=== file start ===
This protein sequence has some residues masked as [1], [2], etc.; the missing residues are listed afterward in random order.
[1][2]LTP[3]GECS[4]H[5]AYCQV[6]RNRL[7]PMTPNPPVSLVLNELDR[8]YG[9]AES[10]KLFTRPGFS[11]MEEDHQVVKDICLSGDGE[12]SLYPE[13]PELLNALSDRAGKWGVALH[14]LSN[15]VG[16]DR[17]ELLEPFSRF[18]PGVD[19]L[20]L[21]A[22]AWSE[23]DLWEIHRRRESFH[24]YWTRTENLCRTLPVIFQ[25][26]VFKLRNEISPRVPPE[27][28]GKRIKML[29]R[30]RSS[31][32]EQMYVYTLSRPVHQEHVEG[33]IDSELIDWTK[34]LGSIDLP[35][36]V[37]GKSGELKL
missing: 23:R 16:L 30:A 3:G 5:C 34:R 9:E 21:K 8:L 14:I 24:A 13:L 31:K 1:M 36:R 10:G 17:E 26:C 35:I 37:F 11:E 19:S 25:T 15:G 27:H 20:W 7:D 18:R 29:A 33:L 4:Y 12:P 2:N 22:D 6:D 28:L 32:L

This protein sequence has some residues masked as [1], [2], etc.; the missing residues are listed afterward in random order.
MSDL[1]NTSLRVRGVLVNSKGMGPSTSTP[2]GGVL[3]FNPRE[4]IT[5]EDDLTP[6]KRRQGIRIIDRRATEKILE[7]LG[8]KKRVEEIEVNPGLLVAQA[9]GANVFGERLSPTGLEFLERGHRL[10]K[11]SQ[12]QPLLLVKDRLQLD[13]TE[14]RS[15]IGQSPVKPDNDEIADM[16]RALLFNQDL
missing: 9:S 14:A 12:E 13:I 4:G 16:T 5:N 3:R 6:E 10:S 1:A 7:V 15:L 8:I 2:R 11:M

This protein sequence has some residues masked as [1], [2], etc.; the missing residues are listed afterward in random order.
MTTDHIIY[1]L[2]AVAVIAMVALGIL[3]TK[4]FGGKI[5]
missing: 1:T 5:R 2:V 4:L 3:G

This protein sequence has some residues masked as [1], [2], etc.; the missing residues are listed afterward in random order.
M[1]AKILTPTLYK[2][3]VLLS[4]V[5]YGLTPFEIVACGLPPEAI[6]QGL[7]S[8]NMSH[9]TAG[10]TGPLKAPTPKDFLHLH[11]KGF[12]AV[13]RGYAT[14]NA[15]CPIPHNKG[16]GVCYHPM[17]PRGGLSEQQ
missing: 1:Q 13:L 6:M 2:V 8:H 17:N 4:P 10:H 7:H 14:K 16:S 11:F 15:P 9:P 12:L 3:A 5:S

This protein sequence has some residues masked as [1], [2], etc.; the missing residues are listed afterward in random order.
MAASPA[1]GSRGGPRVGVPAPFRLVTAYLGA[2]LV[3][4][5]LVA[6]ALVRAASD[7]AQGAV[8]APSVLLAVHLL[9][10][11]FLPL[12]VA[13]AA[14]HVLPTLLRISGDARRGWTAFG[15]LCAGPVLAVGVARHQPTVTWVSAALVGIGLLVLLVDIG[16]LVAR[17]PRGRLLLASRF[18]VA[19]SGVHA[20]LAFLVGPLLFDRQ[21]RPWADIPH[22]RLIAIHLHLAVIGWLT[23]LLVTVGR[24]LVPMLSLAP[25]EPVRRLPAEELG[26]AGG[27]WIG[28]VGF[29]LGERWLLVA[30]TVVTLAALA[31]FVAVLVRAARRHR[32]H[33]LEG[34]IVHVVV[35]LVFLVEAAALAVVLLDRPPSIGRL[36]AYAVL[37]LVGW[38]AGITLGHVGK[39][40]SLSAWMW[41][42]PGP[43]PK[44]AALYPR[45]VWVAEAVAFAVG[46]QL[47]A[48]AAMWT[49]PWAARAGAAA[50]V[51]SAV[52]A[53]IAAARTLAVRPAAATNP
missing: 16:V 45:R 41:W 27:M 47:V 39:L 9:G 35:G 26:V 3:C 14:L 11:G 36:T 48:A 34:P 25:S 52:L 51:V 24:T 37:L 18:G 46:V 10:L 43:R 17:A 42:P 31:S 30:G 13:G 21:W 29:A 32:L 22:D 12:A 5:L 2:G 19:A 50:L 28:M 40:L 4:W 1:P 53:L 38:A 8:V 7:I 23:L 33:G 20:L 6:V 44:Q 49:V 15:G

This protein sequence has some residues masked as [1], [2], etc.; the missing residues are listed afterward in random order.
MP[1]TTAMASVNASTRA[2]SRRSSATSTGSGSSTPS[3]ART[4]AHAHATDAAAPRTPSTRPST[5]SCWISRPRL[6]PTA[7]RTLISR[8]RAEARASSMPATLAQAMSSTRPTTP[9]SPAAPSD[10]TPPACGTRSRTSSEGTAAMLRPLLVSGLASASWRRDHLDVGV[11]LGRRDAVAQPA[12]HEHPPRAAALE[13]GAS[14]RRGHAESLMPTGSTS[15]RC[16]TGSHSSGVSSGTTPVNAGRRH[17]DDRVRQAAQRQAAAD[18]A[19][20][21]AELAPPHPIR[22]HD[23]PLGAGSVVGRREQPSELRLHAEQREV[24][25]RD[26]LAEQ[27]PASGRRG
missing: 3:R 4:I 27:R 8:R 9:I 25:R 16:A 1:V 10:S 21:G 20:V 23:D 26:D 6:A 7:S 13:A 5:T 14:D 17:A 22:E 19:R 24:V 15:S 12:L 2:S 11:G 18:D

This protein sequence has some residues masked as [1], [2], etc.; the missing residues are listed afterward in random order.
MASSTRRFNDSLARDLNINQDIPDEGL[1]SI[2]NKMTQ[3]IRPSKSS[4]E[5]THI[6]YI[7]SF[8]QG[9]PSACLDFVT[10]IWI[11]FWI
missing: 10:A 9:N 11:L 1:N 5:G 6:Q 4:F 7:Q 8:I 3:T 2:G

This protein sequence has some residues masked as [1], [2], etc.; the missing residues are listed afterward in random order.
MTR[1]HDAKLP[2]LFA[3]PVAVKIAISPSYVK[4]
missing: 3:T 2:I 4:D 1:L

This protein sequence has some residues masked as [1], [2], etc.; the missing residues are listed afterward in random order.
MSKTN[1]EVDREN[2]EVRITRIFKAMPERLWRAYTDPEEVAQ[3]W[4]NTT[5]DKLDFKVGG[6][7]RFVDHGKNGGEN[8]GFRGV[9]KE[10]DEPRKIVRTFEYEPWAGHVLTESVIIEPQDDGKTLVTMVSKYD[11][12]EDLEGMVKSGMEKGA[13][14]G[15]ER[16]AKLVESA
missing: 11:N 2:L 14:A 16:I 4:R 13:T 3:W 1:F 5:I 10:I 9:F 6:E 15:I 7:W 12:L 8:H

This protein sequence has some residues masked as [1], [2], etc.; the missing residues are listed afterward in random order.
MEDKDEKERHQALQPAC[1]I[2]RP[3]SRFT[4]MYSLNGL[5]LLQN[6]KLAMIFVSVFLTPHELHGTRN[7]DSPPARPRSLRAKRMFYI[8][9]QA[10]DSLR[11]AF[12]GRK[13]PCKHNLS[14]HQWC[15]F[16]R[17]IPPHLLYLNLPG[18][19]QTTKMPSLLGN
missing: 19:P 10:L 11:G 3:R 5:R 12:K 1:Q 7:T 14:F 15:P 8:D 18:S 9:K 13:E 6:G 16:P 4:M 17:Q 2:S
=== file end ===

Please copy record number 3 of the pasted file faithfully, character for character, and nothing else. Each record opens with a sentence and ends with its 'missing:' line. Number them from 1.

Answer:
This protein sequence has some residues masked as [1], [2], etc.; the missing residues are listed afterward in random order.
MTTDHIIY[1]L[2]AVAVIAMVALGIL[3]TK[4]FGGKI[5]
missing: 1:T 5:R 2:V 4:L 3:G